How do you disable browser Autocomplete on web form field / input tag?

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How do you disable autocomplete in the major browsers for a specific input (or form field)?

This Question Has 30 Answeres | Orginal Question | Brett Veenstra

This is a security issue that browsers ignores now. Browsers identifies and stores content using input names, even if developpers consider the information is sensitive and should not be stored. Making an input name different between 2 requests will solve the problem (but will still be saved in browser's cache and will also increase browser's cache). Ask the user to activate or deactivate options in its browser's settings is not a good solution. The issue can be fixed in the backend.

Here's my fix. An approach that I have implemented in my framework. All autocomplete elements are generated with an hidden input like this :

<? $r = rmd5(rand().mocrotime(TRUE)); ?>
<form method="POST" action="./">
    <input type="text" name="<? echo $r; ?>" />
    <input type="hidden" name="__autocomplete_fix_<? echo $r; ?>" value="username" />
    <input type="submit" name="submit" value="submit" />

Server then process post variables like this :

foreach ($_POST as $key => $val)
    if(preg_match('#^__autocomplete_fix_#', $key) === 1){
        $n = substr($key, 19);
        if(isset($_POST[$n]))$_POST[$val] = $_POST[$n];

The value can be accessed as usual


And the browser won't be able to suggest information from previous request or from previous users.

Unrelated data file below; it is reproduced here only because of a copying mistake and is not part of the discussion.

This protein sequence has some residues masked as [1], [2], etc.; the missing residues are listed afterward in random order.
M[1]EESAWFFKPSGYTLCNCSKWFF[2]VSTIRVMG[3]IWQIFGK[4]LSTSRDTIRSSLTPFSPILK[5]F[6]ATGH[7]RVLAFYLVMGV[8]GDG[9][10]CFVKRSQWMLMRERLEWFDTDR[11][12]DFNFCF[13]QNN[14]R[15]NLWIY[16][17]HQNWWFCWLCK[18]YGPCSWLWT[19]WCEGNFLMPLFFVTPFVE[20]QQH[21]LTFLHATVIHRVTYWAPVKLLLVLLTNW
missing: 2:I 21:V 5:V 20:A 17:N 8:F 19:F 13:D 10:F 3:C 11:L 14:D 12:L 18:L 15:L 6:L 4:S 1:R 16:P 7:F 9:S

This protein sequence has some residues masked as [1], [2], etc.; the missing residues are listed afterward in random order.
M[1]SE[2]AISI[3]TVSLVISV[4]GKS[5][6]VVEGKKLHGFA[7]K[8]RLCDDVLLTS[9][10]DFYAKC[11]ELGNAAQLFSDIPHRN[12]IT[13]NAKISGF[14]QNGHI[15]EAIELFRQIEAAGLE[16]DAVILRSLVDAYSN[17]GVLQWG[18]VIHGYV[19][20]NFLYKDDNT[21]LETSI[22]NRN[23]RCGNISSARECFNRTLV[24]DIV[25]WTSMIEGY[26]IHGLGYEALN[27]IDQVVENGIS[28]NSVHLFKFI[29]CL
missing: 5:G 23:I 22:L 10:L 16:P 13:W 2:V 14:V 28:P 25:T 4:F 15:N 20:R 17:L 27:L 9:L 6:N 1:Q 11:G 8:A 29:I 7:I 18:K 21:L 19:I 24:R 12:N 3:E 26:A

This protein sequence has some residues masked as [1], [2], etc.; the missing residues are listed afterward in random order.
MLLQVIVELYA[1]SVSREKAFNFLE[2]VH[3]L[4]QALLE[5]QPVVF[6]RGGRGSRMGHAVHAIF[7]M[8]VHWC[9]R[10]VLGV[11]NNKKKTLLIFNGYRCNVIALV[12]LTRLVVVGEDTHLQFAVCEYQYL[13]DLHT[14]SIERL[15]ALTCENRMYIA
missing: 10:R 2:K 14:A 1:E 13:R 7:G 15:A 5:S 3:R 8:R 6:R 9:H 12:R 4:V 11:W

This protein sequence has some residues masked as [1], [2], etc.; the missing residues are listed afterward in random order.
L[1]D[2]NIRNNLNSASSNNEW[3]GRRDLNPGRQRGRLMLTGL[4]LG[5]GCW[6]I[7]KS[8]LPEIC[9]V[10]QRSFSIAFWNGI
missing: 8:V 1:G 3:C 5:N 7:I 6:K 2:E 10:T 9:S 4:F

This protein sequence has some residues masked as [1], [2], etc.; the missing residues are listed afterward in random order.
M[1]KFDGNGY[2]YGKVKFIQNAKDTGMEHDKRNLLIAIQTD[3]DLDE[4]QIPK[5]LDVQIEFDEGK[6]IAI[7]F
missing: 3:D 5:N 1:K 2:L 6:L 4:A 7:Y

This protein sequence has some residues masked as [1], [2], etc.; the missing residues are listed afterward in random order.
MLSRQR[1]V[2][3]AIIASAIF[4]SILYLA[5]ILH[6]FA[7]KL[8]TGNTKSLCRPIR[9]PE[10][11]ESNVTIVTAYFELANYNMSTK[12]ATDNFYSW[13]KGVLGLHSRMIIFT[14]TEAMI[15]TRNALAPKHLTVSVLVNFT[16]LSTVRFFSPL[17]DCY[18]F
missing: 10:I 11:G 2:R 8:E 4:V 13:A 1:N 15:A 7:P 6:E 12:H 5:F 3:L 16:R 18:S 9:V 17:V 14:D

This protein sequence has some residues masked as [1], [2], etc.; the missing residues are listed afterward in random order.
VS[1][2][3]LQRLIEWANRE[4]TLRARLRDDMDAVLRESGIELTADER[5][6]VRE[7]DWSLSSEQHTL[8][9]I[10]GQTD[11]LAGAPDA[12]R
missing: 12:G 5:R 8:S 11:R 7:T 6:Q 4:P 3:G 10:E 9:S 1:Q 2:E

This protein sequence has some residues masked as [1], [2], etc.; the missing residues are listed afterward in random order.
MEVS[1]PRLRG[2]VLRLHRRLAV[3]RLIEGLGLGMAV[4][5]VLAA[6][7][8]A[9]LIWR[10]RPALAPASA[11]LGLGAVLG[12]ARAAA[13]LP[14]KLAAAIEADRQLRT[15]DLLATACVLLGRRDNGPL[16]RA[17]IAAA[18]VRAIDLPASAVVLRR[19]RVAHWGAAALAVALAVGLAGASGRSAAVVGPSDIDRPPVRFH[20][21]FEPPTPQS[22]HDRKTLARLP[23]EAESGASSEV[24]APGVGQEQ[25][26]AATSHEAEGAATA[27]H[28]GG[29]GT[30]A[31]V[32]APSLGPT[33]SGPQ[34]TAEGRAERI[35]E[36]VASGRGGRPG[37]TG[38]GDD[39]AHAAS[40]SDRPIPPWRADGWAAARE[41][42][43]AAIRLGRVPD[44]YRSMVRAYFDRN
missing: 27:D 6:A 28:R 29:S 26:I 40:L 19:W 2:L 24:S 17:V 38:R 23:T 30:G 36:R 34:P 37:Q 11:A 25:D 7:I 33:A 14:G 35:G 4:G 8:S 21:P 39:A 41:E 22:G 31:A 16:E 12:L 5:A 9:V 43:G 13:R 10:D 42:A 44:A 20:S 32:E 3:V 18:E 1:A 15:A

All works like a charm, even if browsers updates, wants to ignore autocomplete or not. That has been the best way to fix the issue for me.

I know this is an old post, but it could be important to know that Firefox (I think only firefox) uses a value called ismxfilled that basically forces autocomplete.

ismxfilled="0" for OFF


ismxfilled="1" for ON

Adding autocomplete="off" is not gonna cut it.

Change input type attribute to type="search".
Google doesn't apply auto-fill to inputs with a type of search.

I can't believe this is still an issue so long after it's been reported. The above solutions didn't work for me, as safari seemed to know when the element was not displayed or off-screen, however the following did work for me:

<div style="height:0;overflow:hidden;">
  Username <input type="text" name="fake_safari_username" >
  Password <input type="password" name="fake_safari_password">

Hope that's useful for somebody!

Chrome is planning to support this.

For now the best suggestion is to use an input type that is rarely autocompleted.

chrome discussion

<input type='search' name="whatever" />

to be compatible with firefox, use normal autocomplete='off'

<input type='search' name="whatever" autocomplete='off' />

None of the hacks mentioned here worked for me in Chrome. There's a discussion of the issue here:

Adding this inside a <form> works (at least for now):

<div style="display:none;">
    <input type="text" id="PreventChromeAutocomplete" name="PreventChromeAutocomplete" autocomplete="address-level4" />

This work for me.

<input name="pass" type="password" autocomplete="new-password" />

The answer dsuess posted with the readonly was very clever and worked. But as I am using boostrap, the readonly input field was - until focused - marked with grey background. While the document loads, you can trick the browser by simply locking and unlocking the input.

So I had an idea to implement this into jQuery solution:

jQuery(document).ready(function () {
        $("input").attr('readonly', true);
<script language="javascript" type="text/javascript">
    $(document).ready(function () {
        try {
        catch (e)
        { }


Three options: First:

<input type='text' autocomplete='off' />


<form action='' autocomplete='off'>

Third (javascript code):